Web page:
Filtering of the Worst Kind

I was recently reviewing some updates to a proprietary learning management system I’ve had some experience with over the years (although the company will need to remain nameless for privacy reasons). In the most recent version, they’ve launched a whole host of internet filtering “subscriptions” that effectively black-list a range of sites related to any topic you can think of.

While none of us object to dangerous and obscene sites being unavailable for children to access over our network, I had to do a double-take when looking at the list below:

New categories:

‘Interactive Web Applications’
‘Fashion/Beauty’
‘Software/Hardware’
‘Potential Illegal Software’
‘Content Server’
‘Internet Services’
‘Media Sharing’
‘Incidental Nudity’
‘Marketing/Merchandising’
‘Parked Domain’
‘Pharmacy’
‘Restaurants’
‘Real Estate’
‘Recreation/Hobbies’
‘Blogs/Wiki’
‘Digital Postcards’
‘Historical Revisionism’
‘Technical Information’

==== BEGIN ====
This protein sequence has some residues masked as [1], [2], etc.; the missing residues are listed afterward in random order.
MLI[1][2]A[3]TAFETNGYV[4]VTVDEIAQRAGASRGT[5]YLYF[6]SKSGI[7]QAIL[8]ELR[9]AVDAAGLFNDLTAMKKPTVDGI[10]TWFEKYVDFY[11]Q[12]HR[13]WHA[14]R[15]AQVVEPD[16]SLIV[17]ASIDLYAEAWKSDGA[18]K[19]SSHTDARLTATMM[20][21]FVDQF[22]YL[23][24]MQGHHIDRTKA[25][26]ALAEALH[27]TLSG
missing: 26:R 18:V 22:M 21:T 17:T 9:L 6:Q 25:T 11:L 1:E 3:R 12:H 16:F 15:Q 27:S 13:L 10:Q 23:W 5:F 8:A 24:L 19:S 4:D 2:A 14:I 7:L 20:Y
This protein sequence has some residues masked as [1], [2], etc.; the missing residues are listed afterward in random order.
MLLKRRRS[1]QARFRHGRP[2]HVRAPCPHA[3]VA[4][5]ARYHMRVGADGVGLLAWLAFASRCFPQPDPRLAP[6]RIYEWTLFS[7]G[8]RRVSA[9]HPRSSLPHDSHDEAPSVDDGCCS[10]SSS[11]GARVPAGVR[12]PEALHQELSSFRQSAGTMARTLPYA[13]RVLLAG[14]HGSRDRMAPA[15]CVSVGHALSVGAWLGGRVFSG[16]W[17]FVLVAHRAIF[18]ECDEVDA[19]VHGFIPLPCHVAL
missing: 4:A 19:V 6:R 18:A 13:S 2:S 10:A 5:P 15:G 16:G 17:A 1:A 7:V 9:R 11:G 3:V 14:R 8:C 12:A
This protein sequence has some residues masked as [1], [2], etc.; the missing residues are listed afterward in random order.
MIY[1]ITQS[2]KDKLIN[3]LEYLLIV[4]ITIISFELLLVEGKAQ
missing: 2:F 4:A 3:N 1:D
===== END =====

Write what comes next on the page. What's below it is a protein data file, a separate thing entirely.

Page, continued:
‘Dating/Personals’
‘Motor Vehicles’
‘Professional Networking’
‘Social Networking’
‘Text Translators’
‘Web Meetings’
‘Controversial Opinions’
‘Residential IP Addresses’
‘Browser Exploits’
‘Consumer Protection’
‘Illegal UK’
‘Major Global Religions’
‘Malicious Downloads’
‘PUPs’

In all honesty, I don’t know how I could operate with a heavy black-list of “interactive sites” that render some of the more exciting offerings of the internet like “blogs/wikis” off limits. I’d be downright scared to think of the implications of me stopping my students from engaging with “controversial opinions” and making up their own minds on issues. Why should we prevent students from exploring their own “hobbies and interests,” using “media sharing” to publish and share their work collaboratively or checking up on “technical information” when it is needed?

Is it fundamentally wrong for a child to look at a list of “restaurants” or accessories for “motor vehicles” to recommend for Fathers Day? Why shouldn’t they make use of “professional networking” and “web meetings” to connect with professionals from universities and industry to inform their work? And how can we possibly promote tolerance without a greater understanding of “major global religions?”

The really scary part about all of this is that we put the critical thinking around how these sites are used in the too-hard basket when we sign up for subscription blacklists like these. What does that say about us as a society?

 

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About Michael

Cellist, singer/songwriter, school teacher, nerd, recent scooter enthusiast and failed philosopher.
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